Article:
What Is L-PRF Therapy and Why Do We Use It? [BLOG]

At Hawkins Complete Dental Service, we use advanced treatment techniques to achieve the best possible outcomes for you and your family. For instance, you can get Leukocyte – Platelet Rich Fibrin (L-PRF™) therapy, a method of using your own blood to promote healing, following a tooth extraction or other oral surgery procedure.

Dr. Hawkins draws a small amount of blood, then uses a centrifuge to create a substance that promotes healing by “super-charging” your natural healing process when applied to the site of your procedure. It reduces your recovery time and lowers the incidence of possible complications like a painful dry socket.

You’ll feel better about your oral surgery if you know we’re doing all we can to shorten your recovery time! If you have any questions about your oral surgery, either before or after your procedure, call Hawkins Complete Dental Service at 740-214-1301.

What Is L-PRF and How Does It Work?

Let’s break down what is in L-PRF:

  • Leukoctyes are white blood cells. Part of the immune system, they help heal your body.
  • Both platelets and fibrin help create blood clots, which also promote healing.

After Dr. Hawkins uses your blood to create L-PRF and applies it to your extraction site, it releases healing proteins for up to two weeks, a period during which your body is working to heal itself. It’s not unlike the process that occurs when you cut yourself and your body creates a clot to stop the bleeding, forms a scab to protect the area, and grows healthy new skin. L-PRF boosts healing by concentrating your body’s healing properties and putting it right where your body needs it.

L-PRF is biocompatible, which means it involves no additives, chemicals, or other foreign substances. This lowers the risk of allergic reactions or other complications.

In addition to using L-PRF after removing a tooth, Dr. Hawkins can combine L-PRF with bone graft material to spur new bone growth. We often use this process to improve bone strength if your jawbone is too thin to support dental implants.

L-PRF therapy isn’t the only technological advance we’ll use for your oral surgery. Before your procedure begins, Dr. Hawkins uses digital X-rays to plan your procedure. Digital X-rays are faster than traditional X-rays, and Dr. Hawkins can also enlarge or sharpen the digital images to plan your procedure. If he finds potential complications such as impacted wisdom teeth, he may refer you to a specialist.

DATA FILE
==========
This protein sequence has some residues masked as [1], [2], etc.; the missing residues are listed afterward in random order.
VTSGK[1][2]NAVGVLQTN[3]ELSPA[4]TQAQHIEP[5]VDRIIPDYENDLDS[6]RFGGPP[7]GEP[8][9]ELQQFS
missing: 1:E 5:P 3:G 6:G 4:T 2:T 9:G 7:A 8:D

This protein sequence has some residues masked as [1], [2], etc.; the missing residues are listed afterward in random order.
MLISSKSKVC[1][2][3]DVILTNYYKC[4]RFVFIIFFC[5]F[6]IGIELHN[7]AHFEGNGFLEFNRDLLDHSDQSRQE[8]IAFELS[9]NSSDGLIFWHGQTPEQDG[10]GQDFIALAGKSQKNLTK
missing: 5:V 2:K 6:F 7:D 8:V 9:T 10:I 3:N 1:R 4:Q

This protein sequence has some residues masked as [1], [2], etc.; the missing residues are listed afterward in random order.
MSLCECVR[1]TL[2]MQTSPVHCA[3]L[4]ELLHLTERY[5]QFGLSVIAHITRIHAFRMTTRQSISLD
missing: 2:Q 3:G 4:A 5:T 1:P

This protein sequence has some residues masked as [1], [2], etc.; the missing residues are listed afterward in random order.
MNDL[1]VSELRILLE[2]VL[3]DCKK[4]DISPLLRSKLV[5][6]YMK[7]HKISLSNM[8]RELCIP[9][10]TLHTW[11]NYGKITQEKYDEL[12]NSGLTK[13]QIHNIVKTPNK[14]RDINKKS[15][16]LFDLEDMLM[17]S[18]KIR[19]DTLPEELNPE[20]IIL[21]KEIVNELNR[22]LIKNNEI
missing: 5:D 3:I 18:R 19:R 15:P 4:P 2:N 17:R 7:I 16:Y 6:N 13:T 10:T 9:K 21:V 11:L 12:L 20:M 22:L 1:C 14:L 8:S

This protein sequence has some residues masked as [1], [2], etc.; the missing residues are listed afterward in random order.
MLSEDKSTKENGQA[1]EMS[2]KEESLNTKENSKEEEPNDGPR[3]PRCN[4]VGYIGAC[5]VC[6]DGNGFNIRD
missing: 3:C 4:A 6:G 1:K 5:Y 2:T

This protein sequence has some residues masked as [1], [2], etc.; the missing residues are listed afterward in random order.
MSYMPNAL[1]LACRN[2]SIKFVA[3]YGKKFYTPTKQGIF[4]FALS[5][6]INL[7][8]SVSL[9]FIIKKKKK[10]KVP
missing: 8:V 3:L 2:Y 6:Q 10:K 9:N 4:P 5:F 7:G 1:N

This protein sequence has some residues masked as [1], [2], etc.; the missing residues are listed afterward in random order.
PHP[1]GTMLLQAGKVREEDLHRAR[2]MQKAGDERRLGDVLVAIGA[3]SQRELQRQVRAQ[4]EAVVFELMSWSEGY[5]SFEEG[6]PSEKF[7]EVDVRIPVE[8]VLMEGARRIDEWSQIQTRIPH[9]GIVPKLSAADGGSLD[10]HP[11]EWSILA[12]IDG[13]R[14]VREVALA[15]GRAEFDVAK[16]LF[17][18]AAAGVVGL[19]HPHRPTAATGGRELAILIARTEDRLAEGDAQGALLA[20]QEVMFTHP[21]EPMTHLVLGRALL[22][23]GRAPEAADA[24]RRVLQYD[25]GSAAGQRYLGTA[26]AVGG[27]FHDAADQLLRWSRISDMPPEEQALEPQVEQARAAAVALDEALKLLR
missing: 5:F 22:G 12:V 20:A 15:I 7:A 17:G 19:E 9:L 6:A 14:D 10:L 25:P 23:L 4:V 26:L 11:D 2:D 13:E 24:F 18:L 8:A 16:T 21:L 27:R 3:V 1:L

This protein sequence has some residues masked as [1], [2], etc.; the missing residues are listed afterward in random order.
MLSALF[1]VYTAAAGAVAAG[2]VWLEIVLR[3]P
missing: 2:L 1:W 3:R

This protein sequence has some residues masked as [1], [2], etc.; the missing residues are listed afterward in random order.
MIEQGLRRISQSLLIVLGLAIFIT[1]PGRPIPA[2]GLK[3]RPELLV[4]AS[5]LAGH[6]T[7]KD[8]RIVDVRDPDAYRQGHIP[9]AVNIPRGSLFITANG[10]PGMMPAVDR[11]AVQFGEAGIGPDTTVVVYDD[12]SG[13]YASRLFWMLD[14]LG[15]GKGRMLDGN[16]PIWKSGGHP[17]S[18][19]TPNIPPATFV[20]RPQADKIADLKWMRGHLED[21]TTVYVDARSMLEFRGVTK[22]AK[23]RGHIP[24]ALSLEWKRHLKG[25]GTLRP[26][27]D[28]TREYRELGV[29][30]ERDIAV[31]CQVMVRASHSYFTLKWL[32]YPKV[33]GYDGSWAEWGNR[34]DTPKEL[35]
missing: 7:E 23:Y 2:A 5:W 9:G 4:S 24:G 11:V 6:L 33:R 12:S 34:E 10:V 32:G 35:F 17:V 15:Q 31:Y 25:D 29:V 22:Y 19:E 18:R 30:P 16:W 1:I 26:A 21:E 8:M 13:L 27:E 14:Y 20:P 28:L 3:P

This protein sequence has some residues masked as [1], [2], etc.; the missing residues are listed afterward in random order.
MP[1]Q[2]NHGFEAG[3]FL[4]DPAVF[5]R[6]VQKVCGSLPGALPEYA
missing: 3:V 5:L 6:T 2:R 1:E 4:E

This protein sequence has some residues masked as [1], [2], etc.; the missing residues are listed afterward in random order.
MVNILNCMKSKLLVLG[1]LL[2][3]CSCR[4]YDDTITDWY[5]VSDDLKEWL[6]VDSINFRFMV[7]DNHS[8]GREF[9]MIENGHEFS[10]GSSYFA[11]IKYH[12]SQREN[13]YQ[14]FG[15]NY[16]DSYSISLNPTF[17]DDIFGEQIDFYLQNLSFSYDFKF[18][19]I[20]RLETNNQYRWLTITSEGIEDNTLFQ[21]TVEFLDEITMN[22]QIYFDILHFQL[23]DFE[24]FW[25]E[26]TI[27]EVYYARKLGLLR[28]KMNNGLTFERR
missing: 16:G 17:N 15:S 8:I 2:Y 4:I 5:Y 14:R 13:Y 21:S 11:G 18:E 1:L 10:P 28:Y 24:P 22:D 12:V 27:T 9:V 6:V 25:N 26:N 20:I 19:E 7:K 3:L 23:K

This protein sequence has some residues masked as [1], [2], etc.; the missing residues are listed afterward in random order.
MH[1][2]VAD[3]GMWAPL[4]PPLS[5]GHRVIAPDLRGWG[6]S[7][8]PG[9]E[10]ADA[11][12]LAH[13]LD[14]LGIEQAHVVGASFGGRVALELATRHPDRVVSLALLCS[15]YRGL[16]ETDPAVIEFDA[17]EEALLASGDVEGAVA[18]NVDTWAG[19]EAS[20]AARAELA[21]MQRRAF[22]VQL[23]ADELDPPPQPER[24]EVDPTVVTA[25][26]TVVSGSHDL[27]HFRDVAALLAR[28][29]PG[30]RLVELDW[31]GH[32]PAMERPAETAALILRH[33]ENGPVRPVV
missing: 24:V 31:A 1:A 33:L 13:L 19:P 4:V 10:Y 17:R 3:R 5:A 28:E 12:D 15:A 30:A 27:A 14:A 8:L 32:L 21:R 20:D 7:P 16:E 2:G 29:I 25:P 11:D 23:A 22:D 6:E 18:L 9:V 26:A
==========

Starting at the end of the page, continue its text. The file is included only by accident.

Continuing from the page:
What Can You Do to Help the Healing Process?

While L-PRF will naturally encourage healing, you can do your part by following some best practices after your oral surgery. Right after your surgery, we’ll provide you with gauze to cover the extraction site. You’ll want to apply gentle but firm pressure on the site for at least 45 minutes. If gauze becomes saturated, change to a new piece of gauze.

If bleeding doesn’t seem to be slowing, you can try using a damp tea bag instead of the gauze. Choose black tea, the kind usually used to make iced tea. The tea’s tannic acid will encourage blood clots to form. Again, the L-PRF will promote clotting too.

Don’t brush or floss your teeth for 24 hours after your oral surgery. While you may be tempted to rinse out your mouth, you should avoid spitting and rinsing during that first day. After 24 hours have passed, you can resume brushing and flossing; be gentle and avoid the site of the extraction. Don’t use mouth rinses with alcohol. Use warm salt water to rinse, and avoid vigorous rinsing for at least a few days.

More Best Practices for Post-Surgery Care

Here are some other recommendations to minimize pain and encourage healing following oral surgery:

  • Use ice packs to reduce swelling. Keep on the site for about 20 minutes, then rest for 20 minutes before reapplying. If swelling lasts longer than 24 hours, begin using warm towels instead of ice.
  • If you get a prescription for pain relief medication, take it as directed. If not, we’ll probably recommend an over-the-counter product like ibuprofen (Advil or Motrin) or naproxen (Aleve).
  • Don’t touch or poke your extraction site with your fingers or your tongue.
  • Drink lots of water.
  • Don’t consume solid foods for the first day. Yogurt, scrambled eggs, milkshakes, pudding, and soup (if lukewarm) are good choices. No spicy foods or acidic foods and beverages for a few days.
  • Avoid causing changes in air pressure. So no smoking or drinking through a straw. If you need to blow your nose, do it gently.

If you’ve got any questions or concerns during your recovery, call our Zanesville, OH dentist office at 740-214-1301.